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Great fun, but formulaic - 82%

gasmask_colostomy, July 27th, 2016

Assuming that you like heavy metal, you're going to want to check out Running Wild. All of the really important elements of the music we love are included in the Germans' songs, sometimes to excess, but then what is heavy metal without a bit of excess? Subtlety is not the order of the day on Pile of Skulls, nor has the word ever been in Running WIld's vocabulary, though that's not to say that an album such as Death or Glory didn't have emotional resonance in addition to great riffs and roaring vocals. Here, we get a fairly simple helping of fast yet traditional heavy metal that's well-executed but offers little new.

First up, you will be sated for riffs before you even get to 'Treasure Island', which is an 11 minute epic conspicuously loaded chock-full with the things. That's a big positive for the album, since the guitars are placed up front: thick, loud, and twisting guitars that know how to thud and groove like the hard rock bands of old, as well as sprinting off like a wolf after a fleeing rabbit when things start to hot up. A song like 'Fistful of Dynamite' puts the speedy riffs in the open spaces to power the song along, then takes strong surges of power chords to prop up the muscular vocals of Rock 'n' Rolf Kasparek, dashing forward when the leads come into play. There are some all-out fast numbers, such as 'Whirlwind' and 'Pile of Skulls', which really get the adrenaline flowing, while there are steadier songs like 'Roaring Thunder' that are more stadium/hard rock than metal, with stomping drums and emphatic stabs of guitar. The faster and more varied songs tend to have the pick of the riffs, particularly 'Treasure Island', which takes its time to detour through a full set of mid-paced and twin guitar speed riffs.

As for the other elements of the band, the vocals are going to be an important feature in deciding whether you like the album. Kasparek has a rough and strong voice that will frighten away fans of power metal, although the gang vocals that crop up in most of the choruses might bring a few crawling back. For the most part, Kasparek sings in a low register (I don't want to imagine him straining for high notes) and has strong rhythmic patterns in his vocals, which counter the more high-pitched and dancing guitar melodies quite well. Like the rest of the music, he isn't that subtle, though can still produce some passion or emotion at times. 'Black Wings of Death' has some nostalgia and feeling to it, though the vocals are only a part of it, since Kasparek mostly settles for simpler patterns than would elevate the song, leaving most of the resonance to the guitars, which are always handled more skilfully than the voice. The drumming performance is similarly important for a mostly fast-paced album, and it's easy to acknowledge that Stefan Scharzmann does his duty, keeping the energy levels up and never settling for merely timekeeping, even if he does overuse his snare at times. The bass is there or thereabouts, but there aren't any standout moments for Thomas Smuszynski.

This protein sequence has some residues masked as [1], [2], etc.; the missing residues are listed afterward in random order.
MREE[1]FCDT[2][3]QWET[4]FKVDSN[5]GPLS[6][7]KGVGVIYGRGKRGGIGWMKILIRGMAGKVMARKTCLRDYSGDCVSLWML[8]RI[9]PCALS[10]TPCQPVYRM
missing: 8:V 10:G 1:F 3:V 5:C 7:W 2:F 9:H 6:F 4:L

The songs on Pile of Skulls are mostly very catchy and infectious, whether that quality comes from the riffs, vocals, or melodies. 'Sinister Eyes' and 'Lead or Gold' are probably the best moments for singing along, while both also have a good selection of riffs; 'Pile of Skulls' and 'Treasure Island' are the places to go for guitar enthusiasts; 'Roaring Thunder' is the only real disappointment, taking too much time and providing too few highlights to fully merit its inclusion on a fairly long album. Given the style that speed metal tends to follow, 58 minutes seems quite lengthy, particularly considering that there isn't as much variety as in other musical genres, nor much in the way of surprises regarding song structure. All of the songs excepting 'Treasure Island' follow a repetitive formula of riff-verse-chorus-repeat-lead-chorus, which is a shame considering how Death or Glory had already proved that Running Wild could do a hell of a lot with a limited range of speed metal traits. As such, the songs tend to be fun but predictable, especially when we get to the mid-paced numbers, which can't provide the adrenaline to really excite. Added to this drawback, individual song lengths are slightly excessive, tending to hover around the 5 minute mark, which robs them of their impact. Take out a chorus, slap in a fast lead, pop in an instrumental in the place of 'Roaring Thunder' and you would be looking at a very solid album.

As it is, Pile of Skulls is still good and should satisfy any metalhead's need for red-blooded heaviness, though it doesn't have the extra something needed to make it a compulsary listen. There are songs here that stand tall among Running Wild's discography and 'Treasure Island' is a masterclass in songwriting and riff-making, but you would do similarly well with any other 80s or 90s release from these guys.